Friday, May 1, 2020

Backpacking and Camping Hacks: Part I

There are a lot of little tricks to backcountry travel. Some of these are not intuitive and so, in this series within our Wilderness Skills label, we are going to start looking at some of these baseline skills.

Even if you're a seasoned backpacker/climber/mountaineer/backcountry skier, there's likely something here for you.

Check it out:

Attaching a Guy Line to a Tent Stake

Here's a 30-second tip for campers...

Drying Clothes

Your sleeping bag is a clothes dryer for damp clothes. Soaked clothing, not-so-much. If clothes are soaked through, you just don't have enough body heat to dry them in your bag.

For example, if you have wet feet, you can put on a dry sock, then put the wet sock back on over it. Once you've got this system on your feet, climb into your sleeping bag. By morning, you will once again have two pairs of dry socks.

To increase the warmth and the drying capacity, it's possible to put a Nalgene bottle into your bag with you filled with hot water. This will keep you warm and increase the drying speed of items in your bag. If your socks are soaked through, fill the bottle with boiling water and then put the socks on over the bottle...this will dry them enough that they can go into the bag.

A warning though... Not all sleeping bags are the same. Some bags have a "water resistant" lining. If your bag has this, water can become caught inside the bag, you'll get cold, and you'll wake up wetter than when you went to bed.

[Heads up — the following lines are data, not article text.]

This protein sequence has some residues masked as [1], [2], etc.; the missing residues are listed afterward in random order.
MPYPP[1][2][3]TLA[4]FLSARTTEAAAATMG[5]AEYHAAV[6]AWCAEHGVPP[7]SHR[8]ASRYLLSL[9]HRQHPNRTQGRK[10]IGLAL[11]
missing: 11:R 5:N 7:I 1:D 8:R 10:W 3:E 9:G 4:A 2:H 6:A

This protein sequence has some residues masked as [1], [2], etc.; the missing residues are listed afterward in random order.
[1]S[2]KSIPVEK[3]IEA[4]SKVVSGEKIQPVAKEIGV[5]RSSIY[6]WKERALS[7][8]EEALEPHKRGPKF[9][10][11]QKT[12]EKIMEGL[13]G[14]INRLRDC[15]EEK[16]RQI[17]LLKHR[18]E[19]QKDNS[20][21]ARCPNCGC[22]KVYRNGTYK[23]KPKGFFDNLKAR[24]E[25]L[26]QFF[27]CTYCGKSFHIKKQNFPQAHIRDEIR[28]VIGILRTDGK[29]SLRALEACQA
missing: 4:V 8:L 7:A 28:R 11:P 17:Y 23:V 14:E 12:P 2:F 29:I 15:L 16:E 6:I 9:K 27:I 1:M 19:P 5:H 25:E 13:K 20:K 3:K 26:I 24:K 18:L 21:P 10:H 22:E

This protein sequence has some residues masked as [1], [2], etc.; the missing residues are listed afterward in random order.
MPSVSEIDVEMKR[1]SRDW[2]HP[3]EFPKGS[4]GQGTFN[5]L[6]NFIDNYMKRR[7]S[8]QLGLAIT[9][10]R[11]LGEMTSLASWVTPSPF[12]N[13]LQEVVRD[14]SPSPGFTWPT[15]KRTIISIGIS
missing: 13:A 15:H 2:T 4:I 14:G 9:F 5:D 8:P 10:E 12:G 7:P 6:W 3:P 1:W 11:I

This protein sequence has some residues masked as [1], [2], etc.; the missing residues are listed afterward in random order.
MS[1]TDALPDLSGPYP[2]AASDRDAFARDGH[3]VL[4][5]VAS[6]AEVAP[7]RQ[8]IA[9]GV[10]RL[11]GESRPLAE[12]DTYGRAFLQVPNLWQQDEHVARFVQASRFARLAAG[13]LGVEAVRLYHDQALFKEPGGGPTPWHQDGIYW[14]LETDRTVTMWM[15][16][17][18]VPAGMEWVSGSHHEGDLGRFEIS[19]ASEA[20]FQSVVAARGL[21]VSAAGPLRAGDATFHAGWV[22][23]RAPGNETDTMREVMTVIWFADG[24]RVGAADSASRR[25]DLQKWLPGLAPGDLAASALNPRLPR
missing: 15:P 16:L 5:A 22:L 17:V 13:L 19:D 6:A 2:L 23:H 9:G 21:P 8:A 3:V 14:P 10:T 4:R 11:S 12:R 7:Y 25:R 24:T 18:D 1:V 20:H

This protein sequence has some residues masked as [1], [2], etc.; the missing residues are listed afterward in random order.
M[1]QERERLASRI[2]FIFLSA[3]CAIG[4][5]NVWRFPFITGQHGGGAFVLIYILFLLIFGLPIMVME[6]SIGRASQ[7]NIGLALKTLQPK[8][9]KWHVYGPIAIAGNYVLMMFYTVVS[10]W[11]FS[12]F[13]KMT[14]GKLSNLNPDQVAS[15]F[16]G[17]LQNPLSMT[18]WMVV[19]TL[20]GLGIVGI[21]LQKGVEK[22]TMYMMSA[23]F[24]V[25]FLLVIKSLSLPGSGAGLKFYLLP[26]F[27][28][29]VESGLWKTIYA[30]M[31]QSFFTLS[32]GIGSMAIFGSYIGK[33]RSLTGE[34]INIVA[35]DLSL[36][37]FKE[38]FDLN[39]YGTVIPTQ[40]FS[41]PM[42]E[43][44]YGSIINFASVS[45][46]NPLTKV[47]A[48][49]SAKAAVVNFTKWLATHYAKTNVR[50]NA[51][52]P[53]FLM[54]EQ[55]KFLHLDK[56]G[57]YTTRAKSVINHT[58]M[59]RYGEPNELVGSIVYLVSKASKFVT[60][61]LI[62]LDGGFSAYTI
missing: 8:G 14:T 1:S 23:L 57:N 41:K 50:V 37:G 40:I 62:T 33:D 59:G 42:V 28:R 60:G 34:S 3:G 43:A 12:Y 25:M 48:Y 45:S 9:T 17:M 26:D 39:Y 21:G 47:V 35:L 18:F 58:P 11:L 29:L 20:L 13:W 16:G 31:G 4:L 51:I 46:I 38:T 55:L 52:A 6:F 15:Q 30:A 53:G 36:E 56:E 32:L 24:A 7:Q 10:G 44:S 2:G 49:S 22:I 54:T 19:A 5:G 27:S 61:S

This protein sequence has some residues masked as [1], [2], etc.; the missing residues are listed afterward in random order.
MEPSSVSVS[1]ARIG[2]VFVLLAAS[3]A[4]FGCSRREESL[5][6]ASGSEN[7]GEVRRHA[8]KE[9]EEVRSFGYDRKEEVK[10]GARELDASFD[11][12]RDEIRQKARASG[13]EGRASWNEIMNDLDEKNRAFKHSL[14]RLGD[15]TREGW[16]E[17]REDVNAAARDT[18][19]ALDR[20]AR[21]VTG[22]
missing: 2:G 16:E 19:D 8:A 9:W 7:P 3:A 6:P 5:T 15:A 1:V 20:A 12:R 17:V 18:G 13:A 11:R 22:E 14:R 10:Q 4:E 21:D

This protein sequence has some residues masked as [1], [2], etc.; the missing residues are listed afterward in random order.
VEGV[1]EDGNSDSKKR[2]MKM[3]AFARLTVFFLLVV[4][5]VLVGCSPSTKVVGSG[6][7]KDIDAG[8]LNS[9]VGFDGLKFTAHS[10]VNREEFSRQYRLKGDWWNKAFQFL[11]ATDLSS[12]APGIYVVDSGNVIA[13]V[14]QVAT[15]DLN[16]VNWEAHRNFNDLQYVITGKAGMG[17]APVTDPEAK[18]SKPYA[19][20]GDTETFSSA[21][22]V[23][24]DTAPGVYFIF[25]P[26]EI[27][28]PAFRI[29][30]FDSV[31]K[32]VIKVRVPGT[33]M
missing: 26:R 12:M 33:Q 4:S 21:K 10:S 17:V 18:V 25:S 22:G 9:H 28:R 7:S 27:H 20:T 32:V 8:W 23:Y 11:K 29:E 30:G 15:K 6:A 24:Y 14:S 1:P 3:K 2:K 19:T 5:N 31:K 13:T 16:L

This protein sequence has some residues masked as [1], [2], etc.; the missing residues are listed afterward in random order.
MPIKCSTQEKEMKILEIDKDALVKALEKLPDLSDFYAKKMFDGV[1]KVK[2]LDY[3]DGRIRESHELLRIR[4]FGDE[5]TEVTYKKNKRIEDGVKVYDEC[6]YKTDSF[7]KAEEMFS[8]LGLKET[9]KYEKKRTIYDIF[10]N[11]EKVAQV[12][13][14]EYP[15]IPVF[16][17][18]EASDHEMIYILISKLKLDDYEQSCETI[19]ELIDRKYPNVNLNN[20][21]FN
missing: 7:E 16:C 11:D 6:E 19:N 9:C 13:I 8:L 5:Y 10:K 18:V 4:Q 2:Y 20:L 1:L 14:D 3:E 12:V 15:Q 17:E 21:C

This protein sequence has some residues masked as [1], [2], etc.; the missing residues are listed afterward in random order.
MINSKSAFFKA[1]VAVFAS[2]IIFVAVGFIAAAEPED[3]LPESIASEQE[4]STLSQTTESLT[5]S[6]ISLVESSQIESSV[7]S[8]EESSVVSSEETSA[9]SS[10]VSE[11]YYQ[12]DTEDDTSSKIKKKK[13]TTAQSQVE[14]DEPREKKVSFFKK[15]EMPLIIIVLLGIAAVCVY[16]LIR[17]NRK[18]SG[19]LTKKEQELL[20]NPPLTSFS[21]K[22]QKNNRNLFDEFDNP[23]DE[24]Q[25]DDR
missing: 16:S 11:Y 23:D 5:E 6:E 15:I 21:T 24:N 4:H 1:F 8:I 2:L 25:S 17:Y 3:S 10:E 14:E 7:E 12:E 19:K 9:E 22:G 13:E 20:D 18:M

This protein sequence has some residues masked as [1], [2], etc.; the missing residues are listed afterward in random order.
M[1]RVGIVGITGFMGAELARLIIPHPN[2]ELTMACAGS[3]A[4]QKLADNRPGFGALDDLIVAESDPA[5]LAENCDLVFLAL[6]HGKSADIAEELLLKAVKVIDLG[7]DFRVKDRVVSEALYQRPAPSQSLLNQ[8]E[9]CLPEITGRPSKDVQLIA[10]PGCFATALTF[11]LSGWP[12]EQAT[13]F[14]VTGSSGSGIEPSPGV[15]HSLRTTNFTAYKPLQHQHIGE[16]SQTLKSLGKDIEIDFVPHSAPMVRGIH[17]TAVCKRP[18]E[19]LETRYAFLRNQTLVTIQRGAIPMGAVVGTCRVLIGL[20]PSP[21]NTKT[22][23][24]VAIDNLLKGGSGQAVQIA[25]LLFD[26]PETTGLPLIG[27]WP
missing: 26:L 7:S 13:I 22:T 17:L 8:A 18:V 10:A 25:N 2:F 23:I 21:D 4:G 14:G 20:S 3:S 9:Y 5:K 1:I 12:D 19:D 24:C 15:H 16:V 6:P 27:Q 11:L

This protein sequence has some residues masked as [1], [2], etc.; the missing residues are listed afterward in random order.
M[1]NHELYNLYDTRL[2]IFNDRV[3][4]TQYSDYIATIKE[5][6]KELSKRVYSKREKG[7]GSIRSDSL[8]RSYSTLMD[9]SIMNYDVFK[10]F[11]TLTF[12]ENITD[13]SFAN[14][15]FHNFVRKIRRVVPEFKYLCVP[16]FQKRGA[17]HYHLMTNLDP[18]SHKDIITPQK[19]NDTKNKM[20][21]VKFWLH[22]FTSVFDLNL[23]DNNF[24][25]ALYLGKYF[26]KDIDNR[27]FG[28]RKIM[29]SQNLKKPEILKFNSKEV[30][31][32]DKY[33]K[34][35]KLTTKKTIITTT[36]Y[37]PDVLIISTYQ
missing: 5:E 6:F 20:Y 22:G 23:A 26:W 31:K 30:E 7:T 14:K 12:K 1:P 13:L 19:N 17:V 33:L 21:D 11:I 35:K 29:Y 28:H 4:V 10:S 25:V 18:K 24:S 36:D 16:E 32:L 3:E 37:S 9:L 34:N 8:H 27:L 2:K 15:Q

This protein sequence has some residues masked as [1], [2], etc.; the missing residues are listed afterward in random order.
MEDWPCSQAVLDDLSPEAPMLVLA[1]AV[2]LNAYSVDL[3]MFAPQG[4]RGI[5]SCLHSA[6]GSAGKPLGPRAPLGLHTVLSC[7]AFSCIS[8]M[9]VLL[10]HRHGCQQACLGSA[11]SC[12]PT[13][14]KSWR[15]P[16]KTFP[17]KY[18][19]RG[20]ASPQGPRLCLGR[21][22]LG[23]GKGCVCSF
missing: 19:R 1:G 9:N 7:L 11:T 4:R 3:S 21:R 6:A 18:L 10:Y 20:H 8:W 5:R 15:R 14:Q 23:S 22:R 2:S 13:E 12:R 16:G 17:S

Trash Bag Liner

Use a large heavy-duty trash bag as a liner inside your backpack. This will ensure that if it's wet out, your goodies won't get soaked through.

Start Cold on the Trail or on the Alpine Start

It's pretty common to get out of the car at a trailhead and for it to be chilly. The obvious response is to put on all your clothes while you get ready. The same is true for an early morning (midnight?) start on a mountain. But remember, as soon as you start walking, you're going to need to strip down.

Start cold at the trailhead or early in the morning, so that you don't have to stop five minutes into your trek.

You can never have too much Tea.

When it's chilly, or early, or you're stuck in your tent, there's nothing better than a warm drink. Coffee and hot chocolate are great, and should not be ignored if either of those are your drink of choice. But tea is really light, and worth its weight in gold if you're stuck.

This is minor, but if it's dry out, I often let tea bags dry before putting them in my garbage. Those little bags filled with water can add up. If it's wet out, I'll wait to dry them until it's dry out...

So there you have, a few backpacking and camping hacks to get you started. Stay tuned for more...!

--Jason D. Martin

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